The other day I received an email reply from a client. Here is the entire message:
PHEW. I was sweating bullets over that one. . . . Story later.
I understood exactly what she meant. Here is a translation into explicit business writing:
I am relieved. I was very anxious about that situation. I will explain later.
Which version is better?
My client’s message was perfect for me. It gave me a vivid, quick picture of how she had felt. But it would not have been appropriate for an international audience.
First, readers around the globe might have been puzzled by PHEW. In all capital letters, the word looks like an acronym.
Then there’s the idiom "sweating bullets." Both sweating and bullets evoke strong images. Without knowing the idiom, readers would need to make sense of those words together. They would probably turn to a dictionary or a list of idioms to be certain of the meaning.
Even the fragment "Story later" would require thought for someone who speaks English as a second, third, or fourth language.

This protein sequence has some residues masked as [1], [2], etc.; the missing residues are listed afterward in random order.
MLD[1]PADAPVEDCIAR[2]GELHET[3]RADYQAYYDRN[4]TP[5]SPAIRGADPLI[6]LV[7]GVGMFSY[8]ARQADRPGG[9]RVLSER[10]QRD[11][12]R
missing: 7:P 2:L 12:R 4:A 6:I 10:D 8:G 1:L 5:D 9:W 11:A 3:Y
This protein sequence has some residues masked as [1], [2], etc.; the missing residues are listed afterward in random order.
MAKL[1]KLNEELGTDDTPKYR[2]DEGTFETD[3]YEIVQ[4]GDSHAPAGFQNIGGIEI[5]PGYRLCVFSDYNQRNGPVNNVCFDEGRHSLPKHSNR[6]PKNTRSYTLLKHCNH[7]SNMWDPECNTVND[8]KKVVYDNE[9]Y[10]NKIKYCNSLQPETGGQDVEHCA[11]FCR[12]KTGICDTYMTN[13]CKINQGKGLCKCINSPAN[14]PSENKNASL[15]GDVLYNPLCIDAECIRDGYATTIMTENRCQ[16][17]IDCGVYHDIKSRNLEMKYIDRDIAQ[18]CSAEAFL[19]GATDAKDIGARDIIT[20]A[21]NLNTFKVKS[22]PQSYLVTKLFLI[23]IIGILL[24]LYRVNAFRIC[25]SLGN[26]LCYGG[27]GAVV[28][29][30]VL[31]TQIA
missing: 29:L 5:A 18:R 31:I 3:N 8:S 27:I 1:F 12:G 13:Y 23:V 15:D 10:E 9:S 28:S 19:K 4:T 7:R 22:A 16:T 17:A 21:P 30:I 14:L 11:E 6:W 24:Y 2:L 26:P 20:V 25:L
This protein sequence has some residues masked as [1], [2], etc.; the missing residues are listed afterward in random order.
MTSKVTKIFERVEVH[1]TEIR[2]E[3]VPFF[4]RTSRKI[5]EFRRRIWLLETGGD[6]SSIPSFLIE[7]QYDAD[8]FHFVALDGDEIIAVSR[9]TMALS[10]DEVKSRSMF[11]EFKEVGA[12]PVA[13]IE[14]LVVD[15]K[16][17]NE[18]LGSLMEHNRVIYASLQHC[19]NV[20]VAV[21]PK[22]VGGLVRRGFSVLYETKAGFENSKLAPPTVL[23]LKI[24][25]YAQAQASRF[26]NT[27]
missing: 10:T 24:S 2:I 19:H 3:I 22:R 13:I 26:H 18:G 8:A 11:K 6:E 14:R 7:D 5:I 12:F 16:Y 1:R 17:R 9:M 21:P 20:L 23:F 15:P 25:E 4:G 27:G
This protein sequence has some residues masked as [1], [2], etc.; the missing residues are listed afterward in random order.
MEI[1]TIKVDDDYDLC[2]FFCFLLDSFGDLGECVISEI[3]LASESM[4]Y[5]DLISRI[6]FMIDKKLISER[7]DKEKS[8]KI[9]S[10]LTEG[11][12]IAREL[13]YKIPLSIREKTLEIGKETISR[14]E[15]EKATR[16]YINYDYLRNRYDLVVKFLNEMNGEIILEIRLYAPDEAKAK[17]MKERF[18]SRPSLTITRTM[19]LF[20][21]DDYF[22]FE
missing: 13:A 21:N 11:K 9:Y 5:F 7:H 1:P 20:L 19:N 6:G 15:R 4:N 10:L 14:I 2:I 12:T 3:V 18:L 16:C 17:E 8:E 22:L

Which message is better? It depends on the reader.
In a Better Business Writing seminar last week, an attendee was puzzled by my suggestion that we avoid sophisticated language, figurative language, and jargon if we want to reach our readers. She was certain her writing would be boring to her readers if she omitted those elements.
And she was right. That’s because her readers are the owners of the company. As brilliant, sophisticated people whose first language is English, they would easily tire of bland prose.
For any writing rule, decide whether it applies to your message for your readers. Then choose to follow it or ignore it.
This month’s issue of my free monthly e-newsletter, Better Writing at Work, focuses on writing for readers around the globe. The lead article is "How to Write to 26,000 People–or 1." Subscribe.